As you may know the development environment used by WebKitGTK and WPE is based on Flatpak. I feel hacking software within Flatpak like teleoperating a rover in Mars, since I have to go through Flatpak commands to execute the commands I want to execute. The learning curve is steeper in exchange of a common development environment.
I started to work on another project where is required to use an NVIDIA GPU, without stopping to work on WebKitGTK/WPE. So I needed to use the card within Flatpak, and it’s well known that, currently, that setup is not available out-of-the-box. Furthermore, I have to use a very specific version of the graphics card drive for Vulkan.
This is the story of how I make it work.
My main reference is, of course, the blog post of my colleague TingPing: Using host Nvidia driver with Flatpak, besides flatpak’s NVIDIA GL runtime platform.
As TingPing explained, flatpak does not use host libraries, that’s why it might need runtimes and extensions for specific hardware setups, with the libraries for user-space, such as NVIDIA GL platform runtime. And it must have the same version as the one running in kernel.
NVIDIA GL platform extension is a small project which generates flatpak’s runtimes for every public NVIDIA driver. The interesting part is that those runtimes are not created in building time, but at install-time. When the user installs the runtime, a driver blob is downloaded from NVIDIA servers (see
flatpak build-finish for reference), and a small program is executed, which extracts the embedded tarball in the blob, and from it, it extracts the required libraries. In a few words, initially, the runtime is composed only by a definition of the file to
download, and the small program that populates the flatpak’s filesystem at install-time.
The trick here, that took me a lot to be aware, is that this small program has to be statically compiled, since it has be executed regardless the available runtime.
This little program uses libarchive to extract the libraries from NVIDIA’s tarball, but
libarchive is not available statically in any flatpak’s SDK. Furthermore, our use of
libarchive will depend on
liblzma, both statically compile as well. Gladly, there’s only one, very old version, obsolete, of freedesktop SDK, which offers static versions of
liblzma: 1.6. And that’s why org.freedesktop.Platform.GL.nvidia demands that specific old version of the SDK. Then, the manifest of the extension contains basically the static compilation of
libarchive and the static compilation of the next-to-be
Update: There’s a merge request to use current freedesktop SDK 21.08, which, basically, builds statically
I needed to modify
org.freedesktop.Platform.GL.nvidia sources a bit, since it, by default, consist in a big loop of downloading, hashing, templating a json manifest, and building, for every supported driver. But, as my case is just one custom driver, I don’t want to waste time in that loop. The hack to achieve it is fairly simple:
diff --git a/versions.sh b/versions.sh index 8b72664..86686c0 100755 --- a/versions.sh +++ b/versions.sh @@ -15,4 +15,5 @@ TESLA_VERSIONS="450.142.00 450.119.04 450.51.06 450.51.05 440.118.02 440.95.01 4 # Probably never: https://ahayzen.com/direct/flathub_downloads_only_nvidia_runtimes.txt UNSUPPORTED_VERSIONS="390.147 390.144 390.143 390.141 390.138 390.132 390.129 390.116 390.87 390.77 390.67 390.59 390.48 390.42 390.25 390.12 387.34 387.22 387.12 384.130 384.111 384.98 384.90 384.69 384.59 384.47 381.22 381.09 378.13 375.82 375.66 375.39 375.26 370.28 367.57" -DRIVER_VERSIONS="$BETA_VERSIONS $VULKAN_VERSIONS $NEW_FEATURE_VERSIONS $PRODUCTION_VERSIONS $LEGACY_VERSIONS $TESLA_VERSIONS $UNSUPPORTED_VERSIONS" +#DRIVER_VERSIONS="$BETA_VERSIONS $VULKAN_VERSIONS $NEW_FEATURE_VERSIONS $PRODUCTION_VERSIONS $LEGACY_VERSIONS $TESLA_VERSIONS $UNSUPPORTED_VERSIONS" +DRIVER_VERSIONS="470.XX.XX"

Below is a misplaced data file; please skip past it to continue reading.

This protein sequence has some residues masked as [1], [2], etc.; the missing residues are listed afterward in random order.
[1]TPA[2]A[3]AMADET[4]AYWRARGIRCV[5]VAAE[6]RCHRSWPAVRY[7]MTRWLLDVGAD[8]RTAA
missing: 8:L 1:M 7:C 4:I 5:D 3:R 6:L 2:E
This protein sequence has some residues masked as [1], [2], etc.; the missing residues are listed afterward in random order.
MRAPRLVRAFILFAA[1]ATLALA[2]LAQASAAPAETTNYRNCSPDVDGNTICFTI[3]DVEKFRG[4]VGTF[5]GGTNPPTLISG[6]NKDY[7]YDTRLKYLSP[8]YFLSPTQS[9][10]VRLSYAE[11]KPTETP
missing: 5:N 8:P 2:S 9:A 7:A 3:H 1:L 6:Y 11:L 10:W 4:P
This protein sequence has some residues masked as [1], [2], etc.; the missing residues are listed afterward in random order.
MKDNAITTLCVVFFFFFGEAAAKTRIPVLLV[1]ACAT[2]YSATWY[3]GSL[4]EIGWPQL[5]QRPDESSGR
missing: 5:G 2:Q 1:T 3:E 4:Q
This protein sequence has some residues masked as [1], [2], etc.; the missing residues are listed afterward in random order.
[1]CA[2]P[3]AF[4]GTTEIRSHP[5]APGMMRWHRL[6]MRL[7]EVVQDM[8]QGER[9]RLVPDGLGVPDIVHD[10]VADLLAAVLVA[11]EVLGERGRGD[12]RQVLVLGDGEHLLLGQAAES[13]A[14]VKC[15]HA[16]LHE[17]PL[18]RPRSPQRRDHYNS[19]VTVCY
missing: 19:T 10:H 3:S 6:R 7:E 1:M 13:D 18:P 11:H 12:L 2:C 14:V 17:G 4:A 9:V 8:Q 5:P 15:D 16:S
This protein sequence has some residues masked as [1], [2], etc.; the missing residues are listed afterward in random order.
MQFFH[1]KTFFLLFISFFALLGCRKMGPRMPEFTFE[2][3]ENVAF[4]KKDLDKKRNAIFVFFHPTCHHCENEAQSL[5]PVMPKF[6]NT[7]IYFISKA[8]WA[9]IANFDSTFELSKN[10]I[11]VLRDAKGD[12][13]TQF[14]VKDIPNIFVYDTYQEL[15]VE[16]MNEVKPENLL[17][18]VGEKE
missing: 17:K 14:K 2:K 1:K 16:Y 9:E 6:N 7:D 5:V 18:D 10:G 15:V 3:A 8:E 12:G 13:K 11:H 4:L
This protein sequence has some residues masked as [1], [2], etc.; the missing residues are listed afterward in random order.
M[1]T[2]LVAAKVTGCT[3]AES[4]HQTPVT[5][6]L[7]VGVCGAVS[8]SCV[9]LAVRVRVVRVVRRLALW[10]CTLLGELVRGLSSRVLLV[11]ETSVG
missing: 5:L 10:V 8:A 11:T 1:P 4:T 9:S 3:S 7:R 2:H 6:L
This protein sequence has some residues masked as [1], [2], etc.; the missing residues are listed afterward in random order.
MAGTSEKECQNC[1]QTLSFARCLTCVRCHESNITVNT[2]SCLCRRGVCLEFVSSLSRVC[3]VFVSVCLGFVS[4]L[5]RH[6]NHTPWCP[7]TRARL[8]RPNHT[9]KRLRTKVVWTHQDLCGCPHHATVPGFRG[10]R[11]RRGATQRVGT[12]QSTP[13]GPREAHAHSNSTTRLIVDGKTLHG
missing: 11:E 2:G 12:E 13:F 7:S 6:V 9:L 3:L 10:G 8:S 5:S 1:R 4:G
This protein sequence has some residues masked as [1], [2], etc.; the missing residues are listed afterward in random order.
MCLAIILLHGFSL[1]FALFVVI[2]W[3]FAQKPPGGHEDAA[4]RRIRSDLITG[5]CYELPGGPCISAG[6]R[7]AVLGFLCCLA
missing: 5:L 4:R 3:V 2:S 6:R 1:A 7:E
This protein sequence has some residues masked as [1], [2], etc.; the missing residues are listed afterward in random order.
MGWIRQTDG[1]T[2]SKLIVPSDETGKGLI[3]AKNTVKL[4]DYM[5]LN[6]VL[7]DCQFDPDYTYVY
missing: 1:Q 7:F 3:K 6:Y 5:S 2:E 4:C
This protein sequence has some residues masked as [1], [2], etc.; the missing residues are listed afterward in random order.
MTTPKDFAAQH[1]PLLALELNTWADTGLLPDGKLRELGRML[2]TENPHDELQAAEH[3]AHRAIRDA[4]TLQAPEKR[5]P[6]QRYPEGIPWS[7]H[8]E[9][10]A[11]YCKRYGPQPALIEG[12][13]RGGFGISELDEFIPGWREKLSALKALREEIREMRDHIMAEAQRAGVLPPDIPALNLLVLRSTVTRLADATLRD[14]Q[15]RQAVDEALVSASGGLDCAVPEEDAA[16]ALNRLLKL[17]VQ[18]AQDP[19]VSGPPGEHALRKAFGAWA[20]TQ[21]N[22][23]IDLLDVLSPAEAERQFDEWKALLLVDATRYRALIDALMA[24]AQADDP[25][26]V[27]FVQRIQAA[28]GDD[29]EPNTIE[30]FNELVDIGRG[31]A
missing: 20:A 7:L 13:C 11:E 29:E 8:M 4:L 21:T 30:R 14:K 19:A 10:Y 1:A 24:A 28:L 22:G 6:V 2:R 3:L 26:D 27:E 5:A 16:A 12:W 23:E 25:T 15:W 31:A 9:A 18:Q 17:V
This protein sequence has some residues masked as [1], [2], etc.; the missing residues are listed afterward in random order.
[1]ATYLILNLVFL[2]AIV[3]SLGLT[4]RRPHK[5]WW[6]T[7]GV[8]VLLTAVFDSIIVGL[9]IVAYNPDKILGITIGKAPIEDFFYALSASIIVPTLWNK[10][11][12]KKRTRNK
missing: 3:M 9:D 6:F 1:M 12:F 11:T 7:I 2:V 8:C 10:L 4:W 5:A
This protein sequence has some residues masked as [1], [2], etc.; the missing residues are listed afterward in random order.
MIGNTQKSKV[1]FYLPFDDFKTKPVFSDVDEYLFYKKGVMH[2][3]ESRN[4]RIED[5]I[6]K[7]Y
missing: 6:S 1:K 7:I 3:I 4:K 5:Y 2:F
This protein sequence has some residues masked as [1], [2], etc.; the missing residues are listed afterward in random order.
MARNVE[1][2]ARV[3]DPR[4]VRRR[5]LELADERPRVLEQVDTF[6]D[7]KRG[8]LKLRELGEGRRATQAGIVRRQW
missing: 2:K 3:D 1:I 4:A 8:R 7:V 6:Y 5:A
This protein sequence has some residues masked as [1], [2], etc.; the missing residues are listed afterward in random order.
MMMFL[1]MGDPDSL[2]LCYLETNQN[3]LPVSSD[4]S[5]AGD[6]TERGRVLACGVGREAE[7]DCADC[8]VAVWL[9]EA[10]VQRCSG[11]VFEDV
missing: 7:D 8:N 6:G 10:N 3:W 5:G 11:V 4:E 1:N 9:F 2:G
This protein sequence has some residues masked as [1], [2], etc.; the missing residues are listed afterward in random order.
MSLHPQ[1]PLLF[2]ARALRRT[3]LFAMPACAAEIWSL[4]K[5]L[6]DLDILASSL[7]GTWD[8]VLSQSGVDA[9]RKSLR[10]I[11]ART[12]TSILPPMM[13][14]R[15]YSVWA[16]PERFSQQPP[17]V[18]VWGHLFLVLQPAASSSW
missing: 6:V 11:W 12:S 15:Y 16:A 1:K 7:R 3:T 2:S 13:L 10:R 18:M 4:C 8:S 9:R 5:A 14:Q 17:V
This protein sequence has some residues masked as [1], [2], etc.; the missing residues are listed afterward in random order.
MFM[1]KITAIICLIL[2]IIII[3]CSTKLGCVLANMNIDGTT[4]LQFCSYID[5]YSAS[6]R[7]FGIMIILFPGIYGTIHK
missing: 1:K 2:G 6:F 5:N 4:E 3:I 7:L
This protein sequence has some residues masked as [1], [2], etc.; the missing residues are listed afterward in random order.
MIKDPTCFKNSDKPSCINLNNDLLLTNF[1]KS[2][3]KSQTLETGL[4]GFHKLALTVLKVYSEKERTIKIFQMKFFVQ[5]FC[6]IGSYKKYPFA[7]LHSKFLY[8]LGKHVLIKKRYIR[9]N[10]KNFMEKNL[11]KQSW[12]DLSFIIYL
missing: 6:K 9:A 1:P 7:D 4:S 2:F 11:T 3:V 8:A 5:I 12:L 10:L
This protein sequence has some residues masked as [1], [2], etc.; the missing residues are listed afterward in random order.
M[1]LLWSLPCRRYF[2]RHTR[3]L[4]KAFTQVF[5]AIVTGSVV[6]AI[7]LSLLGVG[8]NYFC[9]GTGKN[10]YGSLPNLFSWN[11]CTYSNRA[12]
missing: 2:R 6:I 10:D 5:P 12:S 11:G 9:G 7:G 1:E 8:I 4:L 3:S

But in order to make it work, it needs a file in
data/ directory with the specification of the file to download, with the format:
--- /dev/null +++ b/data/nvidia-470.XX.XX-x86_64.data @@ -0,0 +1 @@ +:34...checksum-sha264...:123456789::http://compu.home.arpa/NVIDIA/NVIDIA-Linux-x86_64-470.XX.XX.run
The last parameter is the URL where the driver shall be downloaded. In my case is a local server to ease the testing.
Long story short, the command to execute are:
To setup the building environment:
$ flatpak install org.freedesktop.Sdk//1.6 org.freedesktop.Platform//1.6
To build the flatpak repository and package:
The command will output a
repo directory in the current one. There’s where the generated flatpak package is stored.
To install the local repository and the extension:
$ flatpak --user remote-add --no-gpg-verify nvidia-local repo $ flatpak -v install nvidia-local org.freedesktop.Platform.GL.nvidia-470-XX-XX
To remove the obsolete SDK and platform once built:
$ flatpak uninstall org.freedesktop.Sdk//1.6 org.freedesktop.Platform//1.6
To remove the local repository and the extension if something went wrong:
$ flatpak -v uninstall org.freedesktop.Platform.GL.nvidia-470-62-15 $ flatpak --user remote-delete nvidia-local
One way to verify if the libraries are installed correctly and if they match with the driver running in the kernel’s host, is to install and run
$ flatpak install com.leinardi.gwe $ flatpak run com.leinardi.gwe
If you want to install the driver in your WebKit development environment, you just need to set the environment variable
$ FLATPAK_USER_DIR=~/WebKit/WebKitBuild/UserFlatpak flatpak --user remote-add --no-gpg-verify nvidia-local repo $ FLATPAK_USER_DIR=~/WebKit/WebKitBuild/UserFlatpak flatpak -v install nvidia-local org.freedesktop.Platform.GL.nvidia-470-XX-XX